Integrating Fundraising Activities Key to Success, Survey Finds
(April 21, 2008) Using a variety of well-rounded and diverse programs and activities to develop strong connections with donors is the most effective way to raise funds, according to a new series of studies developed by the Association for Healthcare Philanthropy (AHP).
Initial results from AHP’s Performance Benchmarking Service have found that the most successful fundraising programs have a sustained emphasis on building relationships and cultivating and maintaining major-gift donors. A wide assortment of fundraising programs, such as annual giving, special events, public support, major gifts and planned giving, yields higher charitable revenue. Conversely, when foundations emphasize only one or two programs, revenues are comparably lower.
In addition, the results also stressed the time it takes for investments in new fundraising programs to pay off. The lower and even negative returns reported for individual fundraising programs are largely a result of fresh upfront investment in staff, materials and relationship-building activity that will typically yield higher returns and lower costs after three to five years.
Connections the Key
Not surprisingly, the benchmarking survey found that major-gifts and planned-giving programs are at the core of successful fundraising programs. Hospitals and systems that have invested time and resources in major gifts from individuals, corporations and foundations, and through planned giving, yield higher overall returns than those that have not. These types of programs stress the connections and relationships that are built between the donor and the organization.
What was surprising were the data gathered about uncontrollable factors, such as geography, demographics and the size or structure of the healthcare facility. While these have often been cited as key factors related to fundraising costs, the survey found that they did not affect overall returns to the extent many previously had believed.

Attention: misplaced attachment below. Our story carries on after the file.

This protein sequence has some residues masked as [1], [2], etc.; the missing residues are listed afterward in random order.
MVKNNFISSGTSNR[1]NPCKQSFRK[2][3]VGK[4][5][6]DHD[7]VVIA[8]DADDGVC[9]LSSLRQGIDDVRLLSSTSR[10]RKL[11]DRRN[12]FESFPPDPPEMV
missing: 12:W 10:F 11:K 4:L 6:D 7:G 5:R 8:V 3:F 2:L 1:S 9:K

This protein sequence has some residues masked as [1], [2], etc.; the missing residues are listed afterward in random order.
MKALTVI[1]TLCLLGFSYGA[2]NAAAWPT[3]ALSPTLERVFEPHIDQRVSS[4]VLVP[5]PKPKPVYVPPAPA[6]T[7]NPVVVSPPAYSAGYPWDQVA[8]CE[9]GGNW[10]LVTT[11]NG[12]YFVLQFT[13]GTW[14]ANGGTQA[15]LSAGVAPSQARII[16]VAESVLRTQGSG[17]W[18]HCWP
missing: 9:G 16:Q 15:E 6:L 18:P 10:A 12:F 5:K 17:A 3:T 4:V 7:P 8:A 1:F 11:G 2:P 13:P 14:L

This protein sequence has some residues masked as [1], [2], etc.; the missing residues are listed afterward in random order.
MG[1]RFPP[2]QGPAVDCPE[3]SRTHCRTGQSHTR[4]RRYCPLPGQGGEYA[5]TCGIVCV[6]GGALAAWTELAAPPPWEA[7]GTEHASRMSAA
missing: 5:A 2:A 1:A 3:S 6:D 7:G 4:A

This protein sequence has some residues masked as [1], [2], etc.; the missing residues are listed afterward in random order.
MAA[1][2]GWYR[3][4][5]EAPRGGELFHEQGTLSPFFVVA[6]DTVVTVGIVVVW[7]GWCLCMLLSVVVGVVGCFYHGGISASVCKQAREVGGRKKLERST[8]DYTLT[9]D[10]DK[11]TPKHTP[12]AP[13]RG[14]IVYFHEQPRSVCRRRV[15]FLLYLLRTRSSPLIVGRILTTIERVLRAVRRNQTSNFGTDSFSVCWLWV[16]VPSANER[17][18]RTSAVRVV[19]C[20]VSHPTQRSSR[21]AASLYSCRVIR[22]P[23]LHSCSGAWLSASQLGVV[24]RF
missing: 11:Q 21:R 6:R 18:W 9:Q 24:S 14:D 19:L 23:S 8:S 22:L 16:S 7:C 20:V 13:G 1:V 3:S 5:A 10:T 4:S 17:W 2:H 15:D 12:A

“Whether this finding is unique to the healthcare subsector or can be applied to all nonprofits is an important question,” said Paulette V. Maehara, CFRE, CAE, president and CEO of AFP. “While there is significant evidence that points to these factors as having an effect on fundraising costs and returns, the profession may need to take a closer look at just how much impact they truly have.”
Other key results from the survey include:
- High performers have a balanced approach to the full scope of fundraising programs. Strong focus and investment in high return/lower cost programming, paired with moderate focus on expensive but important programs that attract new donors, is part of the wisdom of this balancing act.
- High performers stand out from the crowd based on their emphasis on high-return fundraising programs. Data also paint a picture of leanness among high-performing foundations that employ fewer professionals, while giving them greater responsibilities.
“While these results came from just the healthcare subsector, many of them have implications for any organization in the nonprofit sector,” Maehara added. “The survey provides further evidence that fundraising cannot be viewed as some type of short-term fix, but must be viewed as a long-term process that may not yield dividends immediately, but will almost certainly do so in the near future. That’s an important message we have to continue to send to donors and the public, as well as to charitable organizations that may just be considering the launch of a fundraising program.”
Maehara also noted that the survey results also underscore the need for investment in fundraising infrastructure and resources. “We’ve said for many years that it takes money to raise money,” she said. “It’s not always something that donors want to hear, but the truth is, charities will be far more efficient and effective if they make the necessary investments in fundraising when they begin.”
About the Benchmarking Service
AHP’s Performance Benchmarking Service allows participating nonprofit hospitals and healthcare systems to systematically compare and contrast their fundraising efforts. Data were gathered from 31 U.S. and Canadian organizations.
For a copy of the AHP Performance Benchmarking Service studies, a list of participating members or to learn more about the program, visit the AHP website.
The Association for Healthcare Philanthropy, established in 1967, is a nonprofit organization whose more than 4,600 members direct philanthropic programs in 2,200 of North America's nonprofit healthcare providers.